The HEART score is now well accepted as a decision instrument in determining what chest pain patients are low-risk. New data suggest that higher score patients may actually be much lower risk than previously thought. Dr. Adam Sharp, lead author of a recent JACC study, explains why his data on almost 30,000 ED patients may reshape our thinking on low-risk chest pain.
Canadian trauma team leader Andrew Petrosoniak is back to break down strategies in trauma resus including: CPR and critical actions in trauma arrest, why we should show more love to fibrinogen, the importance of remembering calcium, prioritizing hemostasis over resuscitation, and how to simplify transfusion decisions.
The nature of emergency medicine dictates that we will have tough cases. Patients will die, we will have to deliver bad news, and we will, at some point, make mistakes. We have high expectations of ourselves so when we get figuratively knocked down, how do we get back up? In this episode, performance coach Jason Brooks guides us through strategies for dealing with the emotional and intellectual fallout of a bad case as well as how to re-engage during a shift when the last thing we feel like doing is seeing the next patient.
From Essentials of Emergency Medicine NYC 2017, Reuben Strayer explains how the pulse ox might be the most useful bit of tech in the ED.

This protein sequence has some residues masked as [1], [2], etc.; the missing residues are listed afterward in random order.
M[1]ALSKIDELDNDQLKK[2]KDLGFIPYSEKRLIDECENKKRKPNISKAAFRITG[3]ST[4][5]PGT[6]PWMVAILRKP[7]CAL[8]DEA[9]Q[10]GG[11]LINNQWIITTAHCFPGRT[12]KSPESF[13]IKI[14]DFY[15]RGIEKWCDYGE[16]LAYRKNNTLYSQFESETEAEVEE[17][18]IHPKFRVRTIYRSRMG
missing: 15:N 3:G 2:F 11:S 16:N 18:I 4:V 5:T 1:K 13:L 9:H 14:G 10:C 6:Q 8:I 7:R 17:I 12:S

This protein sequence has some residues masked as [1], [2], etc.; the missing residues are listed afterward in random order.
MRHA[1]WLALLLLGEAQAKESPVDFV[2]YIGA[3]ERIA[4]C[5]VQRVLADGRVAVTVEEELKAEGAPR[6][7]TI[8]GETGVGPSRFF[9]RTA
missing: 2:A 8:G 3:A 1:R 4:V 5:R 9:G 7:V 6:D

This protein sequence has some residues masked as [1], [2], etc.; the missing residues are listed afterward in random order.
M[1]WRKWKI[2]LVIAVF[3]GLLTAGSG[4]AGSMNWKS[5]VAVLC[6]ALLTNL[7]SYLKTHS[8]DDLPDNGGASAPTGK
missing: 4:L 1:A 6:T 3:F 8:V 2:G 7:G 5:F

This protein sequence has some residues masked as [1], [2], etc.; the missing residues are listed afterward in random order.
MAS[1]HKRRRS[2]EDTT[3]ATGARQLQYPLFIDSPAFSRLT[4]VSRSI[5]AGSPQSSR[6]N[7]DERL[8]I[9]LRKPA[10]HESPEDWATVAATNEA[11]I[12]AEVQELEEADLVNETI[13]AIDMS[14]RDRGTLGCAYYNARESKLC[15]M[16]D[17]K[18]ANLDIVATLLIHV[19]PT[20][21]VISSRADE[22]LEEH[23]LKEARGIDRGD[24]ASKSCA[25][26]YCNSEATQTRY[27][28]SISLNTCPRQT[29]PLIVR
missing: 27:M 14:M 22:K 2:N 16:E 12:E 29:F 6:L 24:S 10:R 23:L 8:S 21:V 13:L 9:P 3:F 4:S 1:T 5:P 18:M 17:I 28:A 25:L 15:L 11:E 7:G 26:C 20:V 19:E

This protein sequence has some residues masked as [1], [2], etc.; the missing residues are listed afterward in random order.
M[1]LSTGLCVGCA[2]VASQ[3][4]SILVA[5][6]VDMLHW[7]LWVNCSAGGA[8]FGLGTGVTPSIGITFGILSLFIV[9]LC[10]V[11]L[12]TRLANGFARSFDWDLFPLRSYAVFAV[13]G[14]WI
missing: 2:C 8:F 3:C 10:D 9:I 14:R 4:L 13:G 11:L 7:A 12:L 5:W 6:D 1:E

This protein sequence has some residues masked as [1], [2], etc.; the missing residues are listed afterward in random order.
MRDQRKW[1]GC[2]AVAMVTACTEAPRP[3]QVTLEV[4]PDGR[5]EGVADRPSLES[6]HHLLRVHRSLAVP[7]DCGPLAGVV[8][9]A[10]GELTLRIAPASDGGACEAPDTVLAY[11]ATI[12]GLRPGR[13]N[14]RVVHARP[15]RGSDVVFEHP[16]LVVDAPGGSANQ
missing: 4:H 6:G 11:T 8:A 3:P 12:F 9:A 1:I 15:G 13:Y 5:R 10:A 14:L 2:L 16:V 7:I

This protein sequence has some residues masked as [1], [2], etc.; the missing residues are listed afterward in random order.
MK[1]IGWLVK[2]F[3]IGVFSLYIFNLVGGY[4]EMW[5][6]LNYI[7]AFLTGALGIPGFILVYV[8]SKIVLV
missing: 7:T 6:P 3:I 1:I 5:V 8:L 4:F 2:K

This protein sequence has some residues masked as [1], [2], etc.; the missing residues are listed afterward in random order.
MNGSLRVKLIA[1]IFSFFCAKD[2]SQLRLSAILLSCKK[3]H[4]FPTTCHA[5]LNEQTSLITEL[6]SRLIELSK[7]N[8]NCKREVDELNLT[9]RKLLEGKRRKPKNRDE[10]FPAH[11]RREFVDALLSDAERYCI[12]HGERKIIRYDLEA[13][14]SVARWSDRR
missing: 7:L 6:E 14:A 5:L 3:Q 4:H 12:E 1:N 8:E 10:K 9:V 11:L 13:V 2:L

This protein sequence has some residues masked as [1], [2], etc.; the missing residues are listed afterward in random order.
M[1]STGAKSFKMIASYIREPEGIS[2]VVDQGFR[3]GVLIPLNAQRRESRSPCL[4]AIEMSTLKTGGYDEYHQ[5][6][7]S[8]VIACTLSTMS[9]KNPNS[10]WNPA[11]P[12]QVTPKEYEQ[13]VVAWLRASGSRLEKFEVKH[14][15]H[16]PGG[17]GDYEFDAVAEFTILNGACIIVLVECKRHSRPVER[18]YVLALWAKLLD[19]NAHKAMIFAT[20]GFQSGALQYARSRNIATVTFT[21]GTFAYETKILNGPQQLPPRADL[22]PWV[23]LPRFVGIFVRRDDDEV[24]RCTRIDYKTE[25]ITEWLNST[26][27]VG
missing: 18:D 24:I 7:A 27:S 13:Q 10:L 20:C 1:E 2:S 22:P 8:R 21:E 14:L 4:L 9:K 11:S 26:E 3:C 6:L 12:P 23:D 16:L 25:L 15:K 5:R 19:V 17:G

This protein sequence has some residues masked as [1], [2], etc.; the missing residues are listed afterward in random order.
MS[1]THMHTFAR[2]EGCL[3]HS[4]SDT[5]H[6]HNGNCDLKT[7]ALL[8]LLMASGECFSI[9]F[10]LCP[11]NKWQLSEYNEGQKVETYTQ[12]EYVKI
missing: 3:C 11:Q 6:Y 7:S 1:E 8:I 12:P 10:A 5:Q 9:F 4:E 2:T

We may not place PEG tubes but we certainly encounter their complications. From blockages to dislodgement, PEG issues are a frequent occurrence in the emergency department. In this episode, we get perspectives from emergency physician Walker Foland, as well as gastroenterologist Mike Phillips, on troubleshooting and managing the misbehaving G-tube.
When a patient presents with an abdominal stab wound and there are intestines coming out of the hole, it’s no great mystery as to what’s going on. But what about the equivocal case where the patient has a small puncture and is relatively well appearing? Image, observe, explore the wound? In this episode, Clay Smith from Journal Feed walks us through a recently published guideline on how to evaluate patients stabbed in the abdomen that addresses this and pretty much every other stabby abdominal scenario.
The adrenal glands do a lot of important jobs including production of cortisol, aldosterone, epinephrine, and norepinephrine. But how well do you really understand these tiny glandular powerhouses? Emergency physician Bob Zemple walks us through some adrenal basics as well as how to recognize and manage patients in adrenal crisis.